Renault Grand Scenic

When it comes to people carriers, Renault is king of the school run. With a range of family ferriers which runs from the compact-MPV Modus to the full-sized Espace, all bases are covered.

While not a high-performance range-topper like the Vauxhall Zafira GSi, Renault's new 2.0-litre turbocharged Grand Scenic offers decent pace. With smooth power delivery and excellent refinement it is worth a look, but keen drivers will be disappointed. For most, the diesel variant makes more sense.

When it comes to people carriers, Renault is king of the school run. With a range of family ferriers which runs from the compact-MPV Modus to the full-sized Espace, all bases are covered.

But the firm also has a reputation for producing sparkling hot hatches, too. Combining the DNA from the Renault-sport performance line-up with the Grand Scenic's practicality was a logical step, but has it been a success?

The 2.0T version of the mid-sized MPV is a far cry from the full-on range-toppers which wear the Renaultsport badge, but it does provide the model with more power than ever before.

Under the bonnet, the new model has the same 2.0-litre engine found in lesser variants, but a turbocharger boosts the output to 163bhp. However, drivers expecting to set their pulses racing with rapid acceleration will be let down. Renault's claimed 0-62mph sprint time of 9.6 seconds may sound pessimistic, but the mid-sized MPV feels no quicker than that.

Rather than pure performance, the 2.0T provides smooth and accessible pace across the rev range, delivering its 270Nm peak torque at 3,250rpm.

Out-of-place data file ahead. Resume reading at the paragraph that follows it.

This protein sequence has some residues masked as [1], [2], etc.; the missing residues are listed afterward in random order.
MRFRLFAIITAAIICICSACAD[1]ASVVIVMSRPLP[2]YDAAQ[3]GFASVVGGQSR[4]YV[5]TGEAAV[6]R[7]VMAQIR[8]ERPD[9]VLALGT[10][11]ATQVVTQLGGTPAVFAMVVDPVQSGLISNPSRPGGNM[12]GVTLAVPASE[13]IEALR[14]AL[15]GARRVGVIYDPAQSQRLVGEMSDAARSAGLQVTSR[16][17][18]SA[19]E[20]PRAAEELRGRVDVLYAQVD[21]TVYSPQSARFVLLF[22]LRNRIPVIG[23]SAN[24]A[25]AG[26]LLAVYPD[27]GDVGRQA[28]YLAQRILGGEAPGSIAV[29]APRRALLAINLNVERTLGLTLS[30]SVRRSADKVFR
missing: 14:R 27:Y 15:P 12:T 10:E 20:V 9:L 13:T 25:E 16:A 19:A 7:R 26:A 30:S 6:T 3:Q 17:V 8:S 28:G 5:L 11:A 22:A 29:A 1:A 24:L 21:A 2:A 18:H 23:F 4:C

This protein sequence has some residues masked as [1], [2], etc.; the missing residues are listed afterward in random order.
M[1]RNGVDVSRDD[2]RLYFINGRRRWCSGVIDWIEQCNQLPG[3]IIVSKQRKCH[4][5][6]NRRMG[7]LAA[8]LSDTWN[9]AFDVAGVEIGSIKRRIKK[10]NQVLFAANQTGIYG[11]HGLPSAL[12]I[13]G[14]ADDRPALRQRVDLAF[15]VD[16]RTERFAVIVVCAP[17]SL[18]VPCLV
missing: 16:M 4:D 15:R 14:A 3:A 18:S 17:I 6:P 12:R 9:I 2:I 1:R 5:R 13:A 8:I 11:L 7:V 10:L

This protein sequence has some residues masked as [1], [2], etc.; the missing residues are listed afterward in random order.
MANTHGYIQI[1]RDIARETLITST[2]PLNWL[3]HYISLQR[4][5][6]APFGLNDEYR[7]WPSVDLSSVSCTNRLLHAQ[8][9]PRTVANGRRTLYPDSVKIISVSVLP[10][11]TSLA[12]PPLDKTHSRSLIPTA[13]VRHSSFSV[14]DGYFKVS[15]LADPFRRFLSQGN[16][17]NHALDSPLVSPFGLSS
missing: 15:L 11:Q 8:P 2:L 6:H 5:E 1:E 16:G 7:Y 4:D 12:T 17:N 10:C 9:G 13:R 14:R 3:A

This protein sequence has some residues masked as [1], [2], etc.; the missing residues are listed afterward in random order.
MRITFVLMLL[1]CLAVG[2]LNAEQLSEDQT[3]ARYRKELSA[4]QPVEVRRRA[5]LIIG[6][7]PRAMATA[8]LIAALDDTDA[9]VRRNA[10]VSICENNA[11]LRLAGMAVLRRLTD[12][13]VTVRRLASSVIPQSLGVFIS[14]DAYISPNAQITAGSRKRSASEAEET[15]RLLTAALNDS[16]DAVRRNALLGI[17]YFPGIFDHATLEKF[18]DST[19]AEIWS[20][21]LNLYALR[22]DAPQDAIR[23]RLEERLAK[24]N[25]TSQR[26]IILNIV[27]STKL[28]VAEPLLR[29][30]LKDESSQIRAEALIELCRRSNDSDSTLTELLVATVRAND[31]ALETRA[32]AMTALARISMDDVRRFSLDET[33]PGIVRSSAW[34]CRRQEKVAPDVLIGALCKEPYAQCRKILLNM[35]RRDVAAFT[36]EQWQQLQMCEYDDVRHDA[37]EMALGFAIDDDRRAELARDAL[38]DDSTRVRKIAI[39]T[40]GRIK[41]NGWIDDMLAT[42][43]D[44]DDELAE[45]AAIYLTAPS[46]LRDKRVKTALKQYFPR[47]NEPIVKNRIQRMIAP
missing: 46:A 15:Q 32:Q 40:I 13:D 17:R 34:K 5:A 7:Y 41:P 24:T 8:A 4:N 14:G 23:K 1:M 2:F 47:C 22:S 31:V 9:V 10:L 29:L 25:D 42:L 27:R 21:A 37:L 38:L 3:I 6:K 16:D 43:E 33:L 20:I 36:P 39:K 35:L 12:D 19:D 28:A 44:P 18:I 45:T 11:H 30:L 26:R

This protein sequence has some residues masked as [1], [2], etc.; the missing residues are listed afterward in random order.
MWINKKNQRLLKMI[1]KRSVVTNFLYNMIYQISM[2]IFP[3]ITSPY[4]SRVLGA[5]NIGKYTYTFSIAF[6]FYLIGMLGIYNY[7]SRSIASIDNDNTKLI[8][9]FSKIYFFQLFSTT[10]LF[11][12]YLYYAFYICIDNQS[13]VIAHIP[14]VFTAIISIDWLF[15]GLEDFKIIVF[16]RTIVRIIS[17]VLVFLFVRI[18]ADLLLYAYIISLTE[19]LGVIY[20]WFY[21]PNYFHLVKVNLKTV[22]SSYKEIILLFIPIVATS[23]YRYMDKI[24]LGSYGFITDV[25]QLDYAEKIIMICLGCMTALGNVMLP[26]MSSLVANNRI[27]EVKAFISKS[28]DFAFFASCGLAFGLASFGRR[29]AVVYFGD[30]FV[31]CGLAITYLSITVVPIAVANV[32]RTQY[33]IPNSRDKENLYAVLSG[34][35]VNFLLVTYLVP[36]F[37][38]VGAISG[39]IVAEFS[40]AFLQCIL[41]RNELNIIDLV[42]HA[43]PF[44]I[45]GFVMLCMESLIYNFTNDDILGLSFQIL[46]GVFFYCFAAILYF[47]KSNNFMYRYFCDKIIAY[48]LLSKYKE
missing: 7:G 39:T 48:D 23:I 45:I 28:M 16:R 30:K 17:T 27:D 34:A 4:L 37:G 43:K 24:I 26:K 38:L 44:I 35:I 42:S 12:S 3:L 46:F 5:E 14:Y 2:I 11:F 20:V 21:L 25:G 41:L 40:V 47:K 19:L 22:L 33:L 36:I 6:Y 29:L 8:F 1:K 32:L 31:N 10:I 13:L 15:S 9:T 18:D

As a result, this Grand Scenic is far more flexible than a typical turbo-charged model, with strong in-gear progress allowing the driver to be lazy with the standard six-speed gearbox, rather than being forced to shift down in order to accelerate.

The trouble is, Renault offers another torquey turbo model in the Grand Scenic line-up which betters the 2.0T's fuel consumption of 34.9mpg by an incredible 39.5 per cent, delivering an impressive 48mpg. The difference is that it runs on diesel. While the 1.9 dCi 120 takes a ponderous 12.2 seconds to get to 62mph, it will save the owner a fortune in running costs. What's more, with the same suspension as the 2.0T, the oil-burner's driver appeal isn't affected.

If refinement is key, then the petrol unit is far quieter and smoother, but for most the dCi will do the job. At £18,910, the 2.0T Dynamique model, featuring alloy wheels and rain-sensing wipers, is keenly priced, despite costing £500 more than an identically specced 1.9 dCi. Until now, Vauxhall has monopolised this sector with its sporty £20,995 Zafira GSi, but if it's only a mild performance hike that you are after, Renault's newcomer certainly fits the bill.

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